Megan Parker-Johnson

Associate Immigration Lawyer

Megan Parker-Johnson is an Associate Immigration Attorney at the Boston immigration law firm of the Law Offices of Joshua L. Goldstein, P.C. She earned her Bachelor of Arts in History from Brown University in Providence, Rhode Island, and her Juris Doctor from Northeastern University School of Law in Boston, Massachusetts. She is admitted to practice law in the Commonwealth of Massachusetts.

While in law school, Megan was a member of the National Lawyers Guild, the International Law Society, and served as a teaching assistant for Legal Research and Writing. She completed co-ops, or internships, at the U.S. District Court in San Juan Puerto Rico with Magistrate Judge Bruce McGiverin; with the Harvard Immigration and Refugee Clinic at Greater Boston Legal Services; with the Commission on Immigration of the American Bar Association in Washington, D.C.; and with the United Nations High Commissioner for Refugees in Washington, D.C. She received an Equal Justice America Fellowship to complete her work with Greater Boston Legal Services.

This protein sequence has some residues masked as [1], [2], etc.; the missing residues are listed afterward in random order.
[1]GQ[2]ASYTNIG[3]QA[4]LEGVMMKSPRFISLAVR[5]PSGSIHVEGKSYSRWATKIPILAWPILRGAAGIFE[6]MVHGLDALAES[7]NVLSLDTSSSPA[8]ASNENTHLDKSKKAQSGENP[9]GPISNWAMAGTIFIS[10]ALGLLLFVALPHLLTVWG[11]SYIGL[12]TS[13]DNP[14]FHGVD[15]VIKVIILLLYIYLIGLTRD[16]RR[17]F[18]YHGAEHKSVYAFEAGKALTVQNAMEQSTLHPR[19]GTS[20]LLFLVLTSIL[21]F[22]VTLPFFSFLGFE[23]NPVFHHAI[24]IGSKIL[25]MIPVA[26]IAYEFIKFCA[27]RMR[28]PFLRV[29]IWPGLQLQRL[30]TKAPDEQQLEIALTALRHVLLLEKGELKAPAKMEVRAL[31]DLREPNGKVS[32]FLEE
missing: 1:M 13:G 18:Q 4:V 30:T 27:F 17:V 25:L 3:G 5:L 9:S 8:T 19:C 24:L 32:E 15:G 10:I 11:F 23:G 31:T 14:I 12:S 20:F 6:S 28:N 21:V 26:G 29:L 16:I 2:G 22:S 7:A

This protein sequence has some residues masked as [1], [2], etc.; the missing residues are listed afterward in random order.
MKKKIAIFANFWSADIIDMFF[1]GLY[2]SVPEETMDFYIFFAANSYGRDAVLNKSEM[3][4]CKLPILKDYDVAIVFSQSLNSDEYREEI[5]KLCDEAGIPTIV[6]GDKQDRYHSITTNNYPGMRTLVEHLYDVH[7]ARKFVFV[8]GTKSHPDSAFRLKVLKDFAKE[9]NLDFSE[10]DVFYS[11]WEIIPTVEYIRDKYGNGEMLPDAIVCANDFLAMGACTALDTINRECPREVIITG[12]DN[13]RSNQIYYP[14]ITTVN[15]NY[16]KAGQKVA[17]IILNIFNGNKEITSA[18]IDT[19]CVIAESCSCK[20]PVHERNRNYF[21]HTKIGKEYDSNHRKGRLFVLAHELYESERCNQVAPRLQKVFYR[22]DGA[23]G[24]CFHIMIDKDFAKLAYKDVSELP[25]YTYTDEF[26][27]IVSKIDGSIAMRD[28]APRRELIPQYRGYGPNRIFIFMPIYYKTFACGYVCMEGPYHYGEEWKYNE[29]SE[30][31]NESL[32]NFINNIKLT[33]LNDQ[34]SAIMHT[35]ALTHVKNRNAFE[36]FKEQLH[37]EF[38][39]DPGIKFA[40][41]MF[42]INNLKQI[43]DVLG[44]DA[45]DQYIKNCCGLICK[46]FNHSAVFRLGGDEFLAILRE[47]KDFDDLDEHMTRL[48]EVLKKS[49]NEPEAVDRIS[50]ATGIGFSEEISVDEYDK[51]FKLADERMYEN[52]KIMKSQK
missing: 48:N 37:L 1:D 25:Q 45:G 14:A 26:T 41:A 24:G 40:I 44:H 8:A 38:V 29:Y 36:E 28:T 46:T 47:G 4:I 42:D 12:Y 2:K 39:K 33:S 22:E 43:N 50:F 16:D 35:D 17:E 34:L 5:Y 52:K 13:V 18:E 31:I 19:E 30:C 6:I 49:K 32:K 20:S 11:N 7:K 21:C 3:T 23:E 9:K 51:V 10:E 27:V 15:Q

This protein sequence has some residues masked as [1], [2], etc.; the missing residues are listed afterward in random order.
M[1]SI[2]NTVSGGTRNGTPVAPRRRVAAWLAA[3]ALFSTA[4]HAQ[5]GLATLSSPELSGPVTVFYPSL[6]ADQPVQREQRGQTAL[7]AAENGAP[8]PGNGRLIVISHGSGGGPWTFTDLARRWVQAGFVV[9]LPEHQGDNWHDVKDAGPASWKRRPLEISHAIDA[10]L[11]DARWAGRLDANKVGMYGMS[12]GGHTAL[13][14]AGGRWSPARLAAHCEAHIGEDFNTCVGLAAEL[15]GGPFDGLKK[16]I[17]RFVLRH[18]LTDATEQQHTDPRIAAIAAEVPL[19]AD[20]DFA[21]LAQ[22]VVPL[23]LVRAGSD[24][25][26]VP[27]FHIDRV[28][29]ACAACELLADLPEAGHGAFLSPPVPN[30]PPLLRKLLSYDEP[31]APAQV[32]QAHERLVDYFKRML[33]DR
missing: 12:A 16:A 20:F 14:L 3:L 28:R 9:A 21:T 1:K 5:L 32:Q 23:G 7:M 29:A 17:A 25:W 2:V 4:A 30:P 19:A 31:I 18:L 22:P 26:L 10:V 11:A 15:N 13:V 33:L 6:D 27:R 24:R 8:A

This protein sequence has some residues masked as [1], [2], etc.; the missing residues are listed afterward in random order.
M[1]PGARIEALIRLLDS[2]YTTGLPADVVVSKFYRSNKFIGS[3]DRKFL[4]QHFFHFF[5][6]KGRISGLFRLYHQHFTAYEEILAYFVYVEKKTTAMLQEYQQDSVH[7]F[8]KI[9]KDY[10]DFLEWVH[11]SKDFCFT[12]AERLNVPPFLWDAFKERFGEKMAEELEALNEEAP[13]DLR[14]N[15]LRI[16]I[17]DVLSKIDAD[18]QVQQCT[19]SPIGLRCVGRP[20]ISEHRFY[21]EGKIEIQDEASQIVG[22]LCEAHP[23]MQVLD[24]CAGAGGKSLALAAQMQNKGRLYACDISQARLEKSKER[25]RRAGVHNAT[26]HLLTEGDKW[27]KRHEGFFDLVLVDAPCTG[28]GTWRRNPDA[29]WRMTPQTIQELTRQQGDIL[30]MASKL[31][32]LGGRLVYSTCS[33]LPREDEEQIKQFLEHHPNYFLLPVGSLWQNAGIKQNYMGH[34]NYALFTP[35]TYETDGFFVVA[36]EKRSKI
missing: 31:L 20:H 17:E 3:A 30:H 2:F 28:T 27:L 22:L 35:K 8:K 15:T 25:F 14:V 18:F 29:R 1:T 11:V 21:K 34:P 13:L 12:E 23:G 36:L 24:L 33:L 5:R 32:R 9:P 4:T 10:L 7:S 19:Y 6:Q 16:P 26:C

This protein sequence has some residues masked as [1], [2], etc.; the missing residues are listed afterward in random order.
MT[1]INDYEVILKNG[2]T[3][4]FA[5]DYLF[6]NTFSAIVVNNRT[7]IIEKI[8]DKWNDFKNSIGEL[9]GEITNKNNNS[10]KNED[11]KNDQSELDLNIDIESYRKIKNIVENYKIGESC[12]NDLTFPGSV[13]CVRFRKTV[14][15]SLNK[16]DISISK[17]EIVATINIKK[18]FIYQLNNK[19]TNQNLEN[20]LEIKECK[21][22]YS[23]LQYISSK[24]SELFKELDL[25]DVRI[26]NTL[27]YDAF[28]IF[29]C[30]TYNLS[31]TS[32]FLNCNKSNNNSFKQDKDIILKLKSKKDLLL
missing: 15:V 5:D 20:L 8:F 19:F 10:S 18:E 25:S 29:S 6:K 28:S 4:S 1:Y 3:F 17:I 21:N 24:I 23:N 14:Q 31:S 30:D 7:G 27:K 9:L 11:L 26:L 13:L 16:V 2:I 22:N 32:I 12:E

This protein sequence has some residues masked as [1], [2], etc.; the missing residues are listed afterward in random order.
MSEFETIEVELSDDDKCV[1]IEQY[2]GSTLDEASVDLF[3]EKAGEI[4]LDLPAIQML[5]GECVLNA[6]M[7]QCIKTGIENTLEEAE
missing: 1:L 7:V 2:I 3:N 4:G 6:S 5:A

Megan is fluent in Spanish. Before studying law, Megan lived for two and a half years in Ecuador. During her time in Ecuador, she taught English and served as a global ambassador in the LanguageCorps program. She also worked as a legal and research assistant to the partner at the Ecuadorian law firm of Paz Horowitz. She developed her passion for immigration law through her time in Ecuador and through her experience working as an immigration paralegal at an immigration law firm in Boston.

Megan is a member of the New England chapter of the American Immigration Lawyers Association (AILA) and the National Immigration Project of the National Lawyers Guild. She is also a member of the Boston Bar Association and is currently the Co-Chair of the New Lawyers section of the Immigration Section of the Boston Bar Association.

Megan also engages in pro bono work. In 2015, through the CARA Family Detention Pro Bono Project, Megan helped represent detained immigrant mothers and children at the Family Detention Facility in Dilley, Texas.